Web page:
Endowed scholarship focuses on immigrant and refugee issues
Latika Mangrulkar, M.S.W. ’94 was a young girl in India when a visiting Fulbright Scholar noted her English writing skills and invited her to apply to continue her studies in the United States. In 1967, she moved to the U.S. with one suitcase, and no family or connections to help her navigate life in a confusing new environment. Her fellowship didn’t cover all her expenses, so she added some financial stress into the mix. She became part of the South Asian diaspora, far from the traditions and community that shaped her earliest memories.
Latika earned her master’s of english and transferred to Wayne State University to work on her Ph.D. After raising a family, she began a career in social work and decided to complete her M.S.W. at Wayne State. She graduated in 1994.
Then adventure beckoned again, with a short-term opportunity in California. Once again, she boarded a flight to a place she’d only heard about. This time, instead of leaving her parents behind, she left her adult children and her community. After seven years in California, she returned to Michigan in 2012, excited at the prospect of watching her grandchildren grow up.
Latika’s life required her to create community through trial and error, and the experience left her with a desire to support students who follow in her footsteps. Reflecting on the selfless support her parents provided in allowing her to pursue her dreams, she created an endowed scholarship in their honor. The Dr. M.R. and Malti Tatwawadi Endowed Scholarship supports social work students, giving preference to students with a demonstrated interest in immigrant and refugee issues, especially related to the Indian subcontinent diaspora.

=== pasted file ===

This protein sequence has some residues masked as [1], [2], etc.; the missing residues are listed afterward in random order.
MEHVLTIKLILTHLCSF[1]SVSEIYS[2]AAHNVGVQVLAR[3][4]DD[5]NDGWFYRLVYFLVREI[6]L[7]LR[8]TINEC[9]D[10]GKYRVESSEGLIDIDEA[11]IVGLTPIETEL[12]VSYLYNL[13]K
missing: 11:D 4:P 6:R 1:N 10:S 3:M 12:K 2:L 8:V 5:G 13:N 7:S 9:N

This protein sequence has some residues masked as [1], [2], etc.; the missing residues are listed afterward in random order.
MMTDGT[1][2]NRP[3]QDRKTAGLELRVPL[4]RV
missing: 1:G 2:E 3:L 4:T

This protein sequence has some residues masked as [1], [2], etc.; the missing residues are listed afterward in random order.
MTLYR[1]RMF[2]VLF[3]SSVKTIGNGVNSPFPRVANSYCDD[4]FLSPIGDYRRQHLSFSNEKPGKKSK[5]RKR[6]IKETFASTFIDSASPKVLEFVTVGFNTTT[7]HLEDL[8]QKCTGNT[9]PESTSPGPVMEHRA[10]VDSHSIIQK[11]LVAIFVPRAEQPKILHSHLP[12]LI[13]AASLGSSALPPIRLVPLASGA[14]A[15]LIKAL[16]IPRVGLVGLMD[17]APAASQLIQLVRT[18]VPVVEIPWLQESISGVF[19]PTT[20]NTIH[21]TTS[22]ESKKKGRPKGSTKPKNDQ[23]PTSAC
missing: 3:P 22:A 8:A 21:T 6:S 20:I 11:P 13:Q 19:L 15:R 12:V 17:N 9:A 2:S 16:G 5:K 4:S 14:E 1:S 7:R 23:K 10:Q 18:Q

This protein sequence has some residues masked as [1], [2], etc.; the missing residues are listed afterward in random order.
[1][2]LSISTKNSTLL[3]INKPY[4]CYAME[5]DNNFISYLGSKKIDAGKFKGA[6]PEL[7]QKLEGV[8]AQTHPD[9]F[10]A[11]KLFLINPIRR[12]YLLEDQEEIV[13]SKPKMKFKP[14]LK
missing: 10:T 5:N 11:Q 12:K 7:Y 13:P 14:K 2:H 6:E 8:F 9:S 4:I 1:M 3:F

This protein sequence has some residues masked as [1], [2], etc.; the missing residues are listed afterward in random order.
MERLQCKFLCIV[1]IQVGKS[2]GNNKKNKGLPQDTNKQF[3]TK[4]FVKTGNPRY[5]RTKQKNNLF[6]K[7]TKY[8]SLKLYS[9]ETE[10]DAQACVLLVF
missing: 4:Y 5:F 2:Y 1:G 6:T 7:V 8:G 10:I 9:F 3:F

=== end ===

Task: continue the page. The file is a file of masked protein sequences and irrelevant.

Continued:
“The South Asian diaspora doesn’t get much attention or support,” she noted, referencing the success that seems to accompany efforts of Indians to emigrate. “It seems like we don’t have any problems, but that isn’t true. There are challenges.”
Latika also endowed the Robert and Sylvia Farnsworth Fellowship in English at the University of Missouri – Kansas City to recognize the professor who encouraged her to come to Detroit because of her interest in American urban culture.
Two thoughts helped her decide to create these endowments: First, her parents instilled the notion of affordability as a relative concept, saying, “Wealth is just a state of mind.” Laughing, she recalled her father saying, “If you get a bike, you want a car. When you get a car, you want a nicer car — it keeps going.”
In addition, her mother’s youngest brother mentioned his own philosophy that after age 60, all his work should be pro bono. That vision of giving back made a powerful impression on Latika, and it can inspire future students at the School of Social Work in perpetuity, thanks to this generous endowed fund.